Big and Small
l was a first-grade teacher for two years after I graduated from college. Teaching turned out not to be a good fit for me but I have some good memories from those 2 years. First-graders love their teachers, practically idolize them. Once, a child stood near me while I took a drink from the drinking fountain. When I finished, he said, “Wow! Teachers drink water?!” Ha ha!
I thought of that little incident when I was wondering about God and who he is. In my Christian tradition, we often say, “fully God and fully human.” Lately, I’ve been marveling about how I feel great awe when I think about God as fully human. You would naturally think that awe would come when you think about him as fully God-this Higher Power, this Creator Father, the God who made heaven and earth, who holds the whole world in his hands. And I do feel awe when I think of that “big God.” When I see waves of mountains under a beautiful sky with radiating beams from the sun behind the clouds, I’m awestruck. Or the coastline with ocean waves crashing and foaming onto enormous rocks. Or a black sky with bright star points and the Milky Way like a messy rainbow arcing above me. God is magnificent, mysterious, enormous, and awesome.
But I am struck with awe, too, when I imagine Jesus as a friend walking beside me, listening as I tell him about what’s going on in my life. Or when I imagine standing behind Mary, watching her holding that tiny baby Jesus who started as a zygote in her uterus. Or when I see Jesus walking on the beach calling to his friends in the fishing boat to put their nets on the other side. Or when I imagine Jesus in unbelievable pain on the cross. Or after he comes back to life, looking at his friend crying for him, and saying with such love, “Mary.” God is a human who “moved into the neighborhood,” who ate and walked and hurt and felt frustrated and happy and sad, who was a kid and then a grown-up like I watched happen with my kids.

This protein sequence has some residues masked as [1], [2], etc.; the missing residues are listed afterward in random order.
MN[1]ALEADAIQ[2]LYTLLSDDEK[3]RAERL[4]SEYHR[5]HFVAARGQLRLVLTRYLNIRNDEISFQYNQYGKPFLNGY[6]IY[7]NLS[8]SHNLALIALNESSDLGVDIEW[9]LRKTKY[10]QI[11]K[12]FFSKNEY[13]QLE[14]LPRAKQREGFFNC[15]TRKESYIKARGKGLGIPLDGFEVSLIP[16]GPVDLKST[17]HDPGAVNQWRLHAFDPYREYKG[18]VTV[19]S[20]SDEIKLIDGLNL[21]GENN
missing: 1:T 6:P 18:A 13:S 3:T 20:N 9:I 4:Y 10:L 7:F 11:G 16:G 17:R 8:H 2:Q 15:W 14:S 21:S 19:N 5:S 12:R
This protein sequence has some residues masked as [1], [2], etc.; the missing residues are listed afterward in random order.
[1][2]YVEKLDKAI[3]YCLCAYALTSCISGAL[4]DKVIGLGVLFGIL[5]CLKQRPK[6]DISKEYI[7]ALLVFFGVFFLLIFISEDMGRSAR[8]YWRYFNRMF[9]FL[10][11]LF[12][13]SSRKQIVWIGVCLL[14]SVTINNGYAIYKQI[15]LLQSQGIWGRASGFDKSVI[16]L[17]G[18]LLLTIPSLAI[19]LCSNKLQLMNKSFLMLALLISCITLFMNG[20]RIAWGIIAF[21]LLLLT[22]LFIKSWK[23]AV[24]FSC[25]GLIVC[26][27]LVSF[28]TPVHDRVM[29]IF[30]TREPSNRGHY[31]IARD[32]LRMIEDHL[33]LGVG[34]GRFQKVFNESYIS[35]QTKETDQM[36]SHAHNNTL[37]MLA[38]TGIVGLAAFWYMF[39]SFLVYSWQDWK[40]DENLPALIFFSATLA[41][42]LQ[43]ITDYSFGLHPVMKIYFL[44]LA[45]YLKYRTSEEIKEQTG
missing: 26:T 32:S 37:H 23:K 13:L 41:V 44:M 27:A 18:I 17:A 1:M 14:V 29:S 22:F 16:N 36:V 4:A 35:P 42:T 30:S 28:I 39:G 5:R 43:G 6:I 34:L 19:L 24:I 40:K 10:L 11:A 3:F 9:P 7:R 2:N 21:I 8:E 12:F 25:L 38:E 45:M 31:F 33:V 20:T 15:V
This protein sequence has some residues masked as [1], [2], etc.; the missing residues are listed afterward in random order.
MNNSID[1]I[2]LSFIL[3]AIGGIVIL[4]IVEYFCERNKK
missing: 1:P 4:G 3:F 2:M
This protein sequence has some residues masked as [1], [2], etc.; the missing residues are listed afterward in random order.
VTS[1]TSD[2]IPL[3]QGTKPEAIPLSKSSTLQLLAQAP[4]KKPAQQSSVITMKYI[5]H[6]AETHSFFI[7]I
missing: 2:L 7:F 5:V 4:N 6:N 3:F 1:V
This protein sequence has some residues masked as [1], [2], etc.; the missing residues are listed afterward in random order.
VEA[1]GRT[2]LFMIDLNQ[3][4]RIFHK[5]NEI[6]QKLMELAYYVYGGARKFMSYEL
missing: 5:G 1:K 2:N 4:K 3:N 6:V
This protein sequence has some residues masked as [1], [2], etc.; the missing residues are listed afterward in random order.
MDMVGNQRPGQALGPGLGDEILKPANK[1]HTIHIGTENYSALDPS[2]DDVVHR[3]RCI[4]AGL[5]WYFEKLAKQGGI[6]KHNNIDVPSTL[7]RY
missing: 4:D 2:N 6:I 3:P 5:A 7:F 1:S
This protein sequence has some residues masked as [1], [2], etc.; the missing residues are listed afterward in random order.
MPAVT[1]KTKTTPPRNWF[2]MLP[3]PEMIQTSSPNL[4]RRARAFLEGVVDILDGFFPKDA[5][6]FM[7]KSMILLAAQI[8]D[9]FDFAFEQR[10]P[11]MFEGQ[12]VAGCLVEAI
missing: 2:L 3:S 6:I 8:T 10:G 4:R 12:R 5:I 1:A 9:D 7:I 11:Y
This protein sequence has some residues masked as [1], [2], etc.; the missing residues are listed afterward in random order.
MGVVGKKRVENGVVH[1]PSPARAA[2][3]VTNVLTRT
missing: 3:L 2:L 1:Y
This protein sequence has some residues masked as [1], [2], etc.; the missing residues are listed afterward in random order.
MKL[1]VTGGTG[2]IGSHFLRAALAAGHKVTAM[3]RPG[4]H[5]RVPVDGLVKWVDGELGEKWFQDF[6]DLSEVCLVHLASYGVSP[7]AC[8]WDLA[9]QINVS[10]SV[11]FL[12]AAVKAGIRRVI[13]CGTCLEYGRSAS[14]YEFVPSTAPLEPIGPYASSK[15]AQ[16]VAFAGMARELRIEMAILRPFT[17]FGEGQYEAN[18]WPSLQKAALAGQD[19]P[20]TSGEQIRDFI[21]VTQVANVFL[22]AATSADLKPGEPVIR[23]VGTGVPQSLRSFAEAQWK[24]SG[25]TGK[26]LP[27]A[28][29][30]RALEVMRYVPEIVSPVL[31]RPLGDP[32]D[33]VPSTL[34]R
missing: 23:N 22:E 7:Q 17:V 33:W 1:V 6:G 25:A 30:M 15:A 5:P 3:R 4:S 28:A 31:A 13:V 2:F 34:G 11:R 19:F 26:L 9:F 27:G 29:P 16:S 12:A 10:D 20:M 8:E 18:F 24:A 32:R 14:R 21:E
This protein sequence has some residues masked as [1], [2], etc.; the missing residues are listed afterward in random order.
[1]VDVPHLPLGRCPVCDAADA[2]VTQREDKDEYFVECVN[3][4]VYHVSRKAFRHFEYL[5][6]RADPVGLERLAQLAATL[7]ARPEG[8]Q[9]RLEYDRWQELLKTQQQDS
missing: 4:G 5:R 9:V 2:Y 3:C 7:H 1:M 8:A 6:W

Why would imagining Jesus so human cause awe? Maybe it’s like that little first-grader watching his god-like teacher do that humble, human thing of drinking water from a fountain. What?! God was a little kid who ran around playing with his friends? How can he be that huge, mysterious, magnificent God AND that small, homely human like me or you? I have a friend who talks about God #1 and God #2 that speaks to what I’m saying. These two beings are like two different creatures. Yet they are one. (Well, 3 in 1, but we won’t go into the Trinity right now.)
This is a little more theological than I usually get in these “emails of God’s love.” I wanted to share my wonder with you. Because even though there’s this thing about God that doesn’t make sense, these seeming contradictions of a big God and a “small” one, the best part is that whether we’re marveling at God’s enormousness or thinking of his humble human-ness, the amazing, awesome thing is that he loves us.
The magnificent, mysterious God you see reflected in the glories of the universe around you AND the friendly, human person you see walking beside you LOVES YOU. He doesn’t need or want you to feel like you’re a tiny nothing in the light of his immense everythingness. He doesn’t need or want you to fawn all over him in the light of his incredible act of becoming a human. He loves you. He is glad you exist. He is sad when you’re sad and delighted when you’re happy. He won’t make your life perfect; bad things will still happen because we are in the in-between time, after he first came, lived, died, and came back to life and before he comes again and makes a new, perfect creation. But when those bad things happen to you, he is right beside you, in you, all around you. His love envelopes you, even when you’re feeling like he must not be around because things are so bad and you don’t feel him.
As we celebrate Christmas, the moment that big God became that small human, we can remember that God loves us, no matter what. He loves you.
Originally published at https://www.mavismoon.com on December 22, 2021.